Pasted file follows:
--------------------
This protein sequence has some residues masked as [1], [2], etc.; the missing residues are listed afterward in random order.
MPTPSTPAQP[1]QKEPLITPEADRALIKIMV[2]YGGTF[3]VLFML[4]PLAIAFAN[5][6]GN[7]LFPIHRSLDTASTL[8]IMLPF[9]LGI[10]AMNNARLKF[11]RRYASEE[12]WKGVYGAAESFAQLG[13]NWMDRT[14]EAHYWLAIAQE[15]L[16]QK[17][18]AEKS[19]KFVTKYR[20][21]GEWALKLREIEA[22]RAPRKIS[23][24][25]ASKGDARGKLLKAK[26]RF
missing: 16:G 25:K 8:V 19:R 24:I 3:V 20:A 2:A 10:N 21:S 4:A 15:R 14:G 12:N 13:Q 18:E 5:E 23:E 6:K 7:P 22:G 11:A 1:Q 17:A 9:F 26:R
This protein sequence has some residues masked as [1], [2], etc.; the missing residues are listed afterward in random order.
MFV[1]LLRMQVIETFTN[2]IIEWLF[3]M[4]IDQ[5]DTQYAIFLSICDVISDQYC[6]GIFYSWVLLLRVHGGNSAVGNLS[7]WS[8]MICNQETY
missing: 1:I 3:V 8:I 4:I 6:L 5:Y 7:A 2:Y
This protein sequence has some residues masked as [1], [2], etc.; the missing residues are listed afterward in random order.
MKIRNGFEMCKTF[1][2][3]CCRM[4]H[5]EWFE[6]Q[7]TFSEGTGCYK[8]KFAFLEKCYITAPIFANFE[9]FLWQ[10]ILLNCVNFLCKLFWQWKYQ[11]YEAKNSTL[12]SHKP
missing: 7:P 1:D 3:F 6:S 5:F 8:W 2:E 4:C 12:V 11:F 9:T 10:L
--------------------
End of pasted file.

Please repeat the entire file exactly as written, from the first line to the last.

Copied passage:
This protein sequence has some residues masked as [1], [2], etc.; the missing residues are listed afterward in random order.
MPTPSTPAQP[1]QKEPLITPEADRALIKIMV[2]YGGTF[3]VLFML[4]PLAIAFAN[5][6]GN[7]LFPIHRSLDTASTL[8]IMLPF[9]LGI[10]AMNNARLKF[11]RRYASEE[12]WKGVYGAAESFAQLG[13]NWMDRT[14]EAHYWLAIAQE[15]L[16]QK[17][18]AEKS[19]KFVTKYR[20][21]GEWALKLREIEA[22]RAPRKIS[23][24][25]ASKGDARGKLLKAK[26]RF
missing: 16:G 25:K 8:V 19:R 24:I 3:V 20:A 2:A 10:N 21:S 4:A 15:R 14:G 12:N 13:Q 18:E 5:E 23:E 6:K 7:P 22:G 11:A 1:Q 17:A 9:F 26:R
This protein sequence has some residues masked as [1], [2], etc.; the missing residues are listed afterward in random order.
MFV[1]LLRMQVIETFTN[2]IIEWLF[3]M[4]IDQ[5]DTQYAIFLSICDVISDQYC[6]GIFYSWVLLLRVHGGNSAVGNLS[7]WS[8]MICNQETY
missing: 1:I 3:V 8:I 4:I 6:L 5:Y 7:A 2:Y
This protein sequence has some residues masked as [1], [2], etc.; the missing residues are listed afterward in random order.
MKIRNGFEMCKTF[1][2][3]CCRM[4]H[5]EWFE[6]Q[7]TFSEGTGCYK[8]KFAFLEKCYITAPIFANFE[9]FLWQ[10]ILLNCVNFLCKLFWQWKYQ[11]YEAKNSTL[12]SHKP
missing: 7:P 1:D 3:F 6:S 5:F 8:W 2:E 4:C 12:V 11:F 9:T 10:L